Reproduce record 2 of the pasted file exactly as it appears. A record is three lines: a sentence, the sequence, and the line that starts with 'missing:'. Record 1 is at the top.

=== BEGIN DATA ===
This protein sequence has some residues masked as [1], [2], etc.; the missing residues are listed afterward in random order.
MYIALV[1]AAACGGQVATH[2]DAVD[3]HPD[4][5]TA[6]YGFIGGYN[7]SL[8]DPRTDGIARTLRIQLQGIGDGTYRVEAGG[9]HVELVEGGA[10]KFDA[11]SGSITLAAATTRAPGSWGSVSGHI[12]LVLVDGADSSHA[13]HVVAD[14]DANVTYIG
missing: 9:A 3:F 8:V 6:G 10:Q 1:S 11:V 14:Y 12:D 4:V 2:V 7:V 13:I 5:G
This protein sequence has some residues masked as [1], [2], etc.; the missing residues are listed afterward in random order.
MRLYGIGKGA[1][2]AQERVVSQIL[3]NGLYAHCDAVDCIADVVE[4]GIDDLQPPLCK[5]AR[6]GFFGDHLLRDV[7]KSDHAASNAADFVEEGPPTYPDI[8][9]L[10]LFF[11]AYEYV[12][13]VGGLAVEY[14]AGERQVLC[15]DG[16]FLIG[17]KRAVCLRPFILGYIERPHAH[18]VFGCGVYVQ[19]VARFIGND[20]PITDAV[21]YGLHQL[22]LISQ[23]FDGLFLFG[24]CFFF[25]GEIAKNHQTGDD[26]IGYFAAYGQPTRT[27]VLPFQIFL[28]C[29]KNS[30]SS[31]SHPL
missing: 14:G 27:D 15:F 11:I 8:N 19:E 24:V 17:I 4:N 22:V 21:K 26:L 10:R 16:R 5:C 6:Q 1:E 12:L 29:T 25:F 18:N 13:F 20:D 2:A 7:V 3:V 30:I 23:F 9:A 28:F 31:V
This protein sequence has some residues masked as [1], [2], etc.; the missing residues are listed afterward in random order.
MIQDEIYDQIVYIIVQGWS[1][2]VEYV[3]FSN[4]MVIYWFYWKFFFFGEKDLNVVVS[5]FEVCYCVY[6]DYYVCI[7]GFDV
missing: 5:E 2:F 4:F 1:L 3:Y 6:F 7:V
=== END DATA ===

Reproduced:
This protein sequence has some residues masked as [1], [2], etc.; the missing residues are listed afterward in random order.
MRLYGIGKGA[1][2]AQERVVSQIL[3]NGLYAHCDAVDCIADVVE[4]GIDDLQPPLCK[5]AR[6]GFFGDHLLRDV[7]KSDHAASNAADFVEEGPPTYPDI[8][9]L[10]LFF[11]AYEYV[12][13]VGGLAVEY[14]AGERQVLC[15]DG[16]FLIG[17]KRAVCLRPFILGYIERPHAH[18]VFGCGVYVQ[19]VARFIGND[20]PITDAV[21]YGLHQL[22]LISQ[23]FDGLFLFG[24]CFFF[25]GEIAKNHQTGDD[26]IGYFAAYGQPTRT[27]VLPFQIFL[28]C[29]KNS[30]SS[31]SHPL
missing: 14:G 27:D 15:F 11:I 8:N 19:E 24:V 17:I 4:N 22:V 21:K 26:L 10:R 16:R 5:C 6:Q 1:E 12:L 29:T 25:F 18:N 13:F 20:D 2:A 7:V 3:V 30:I 23:F 9:A 28:F 31:V